A Tentative Model for Astrex Genetics, by Helga Vierich

Genetics model for Astrex/ CPlop coat genes

Almost all of the blue and black CPLops glow- like maybe they are or resemble satin animals. I have gone over this systematically. I have been thinking about this for some days now:

Normal Satin Astrex

Gene 1: hair shaft diameter/shape-alleles Sa sa sa/sax

Gene 2 hair shaftcurl/wave-alleles Wa Wa wa

Gene 3 guard hair/ less g/h-alleles G G/g g

Gene 4 Belly/neck curly -alleles bn bn Bn

Gene 5 Body Wave -alleles Ku Ku ku

Gene 6 Curl Solid/Curl spotting -alleles sp sp Sp/sp

Gene 7 Balding kit molt - alleles Bm Bm Bm/bm

Myohmy sasa wawa gg bnbn kuku spsp BmBm

China Doll sax/sax wawa gg BnBn kuku spsp BmBm

Isadora --same ---

kits with 48 hr baldness:s

sax/sax wawa gg Bn Bn kuku Spsp bmbm

The two last alleles within the astrex “suite” (haha) are NOT desirable, I'm thinking. At least not at this time. But both definitely exist. The "curl spotting" causes the curls to be distributed on the body in the way color is distributed on animals with English Spotting. So you can have "patches" of curl in a field of straight fur, and you can have "charlies" where the only curly fur is in areas like ears and whisker bed where other genes do not allow curl to be expressed. We have this in the CPLops. Not good but it has interesting future possibilities - can you imagine a black and white with the black spots curly and the white straight – it would not even be that neat an overlap but what a challenge for the breeder some decades down the road!

As for the balding kit gene - we have to wait and see how the coats on these kits look in a year, and whether they bald with their next molt.

What I think happened in the Astrex is that the original mutation was first found in the bigger Rex rabbits during the 1920's. From there, people

developed the Astrex breed, as a variety of the Rex, and these animals all looked pretty much the way the Astrex does here at my place. Now, the bigger Rex has evolved since then, as breeders increased the body size and the thickness of bone. the modern standard sized Rex rabbits, both here and in the UK, no longer looks the same as it did in the 1930s.

In the meantime, there were other importations that brought Astrex to the USA, both in the 1930's and at later dates. These American Astrex lines appear to have been lost. However they did not disappear without leaving something behind. I believe there probably a lot of crosses made to other Rex varieties to get new colours and to avoid too much inbreeding. Animals of good type for the Rex breed but who exhibited no curl may have been kept for breeding back into standard Rex lines. In those days, knowledge of genetics within the general population was pretty minimal, as DNA was yet to be discovered. Since the desired curly coat genetically a bit more complicated than a simple single recessive, (even though the only genetic work done on it to that point in time, did, unfortunately come to this conclusion), people probably got discouraged and gave up trying for curly rabbits and went back to breeding straight coated Rex. But these recessive curl genes were still lurking within the lines. A lot of these curly genes were continuing to spread through the whole Rex genome and so inevitably got spread in the Mini Rex genome as this breed was developed.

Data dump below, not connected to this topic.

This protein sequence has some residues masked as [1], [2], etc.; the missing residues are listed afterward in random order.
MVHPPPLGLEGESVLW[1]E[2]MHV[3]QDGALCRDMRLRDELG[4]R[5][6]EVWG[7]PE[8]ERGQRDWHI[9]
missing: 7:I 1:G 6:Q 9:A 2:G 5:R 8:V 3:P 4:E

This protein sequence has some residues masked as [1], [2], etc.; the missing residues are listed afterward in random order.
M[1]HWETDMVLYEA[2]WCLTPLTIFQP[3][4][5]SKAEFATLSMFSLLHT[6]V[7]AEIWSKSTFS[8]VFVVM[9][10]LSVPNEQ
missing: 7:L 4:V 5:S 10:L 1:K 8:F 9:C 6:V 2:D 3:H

I have made a case here for the linkage of the original “astrex curl suite” with the harelike type of the early rexed rabbit. Now, just because something is linked does not mean it cannot occur separately from the other trait, only that it is harder to get than the two characteristics together. . I think the linkages we see between the curl and the body type may mean that these genes are located on the same chromosome. But I think that full body curl gene is on another chromosome... or else it is at opposite arms of the same chromosomes and so is more likely to break off and recombine with something else (like the normal alleles on the locii for the other genes) during meiosis. So the curly gene suite gradually got broken up again.

And so now, sixty years later, we do see these genes coming together in the right way -just by random chance- to make that curly coat.. But for the Astrex that came to Canada in the late 1940's, time has, in a way, stood still. They were kept relatively pure until I got them, and I have tried to keep them as I found them.

There ALSO has been sufficient time for the linkages between body type and curl genes to be broken repeatedly in the lines of Rex and now Mini Rex that have been evolving in breeders’ hands in the nearly ninety years since the mutations were first discovered. So when the curly coat reappears it may do so on rabbits of all shapes and sizes.

However, here at Golden Spike, this has not happened, since they were not much crossed with anything outside their breed until I got them, and even then, I tried to preserve them as I had found them, because I had made a promise to the old lady I got them from.

I did however use some Astrex to add certain colours to other breeds I was working on. Here, in recent years, despite years “submerged” in several completely different lines with a more “commercial” and compact shape a certain slender elegant hare-like type and the full body curl have tended to re-emerge together. This is only my impression, but it is very strong impression. Or I would not even have bothered advancing this linkage theory at all.

Whether the Astrex will ever recognized as a breed by the ARBA is not known at the present time. I would like to see the original type restored and written into the standard, but I speak only from personal hope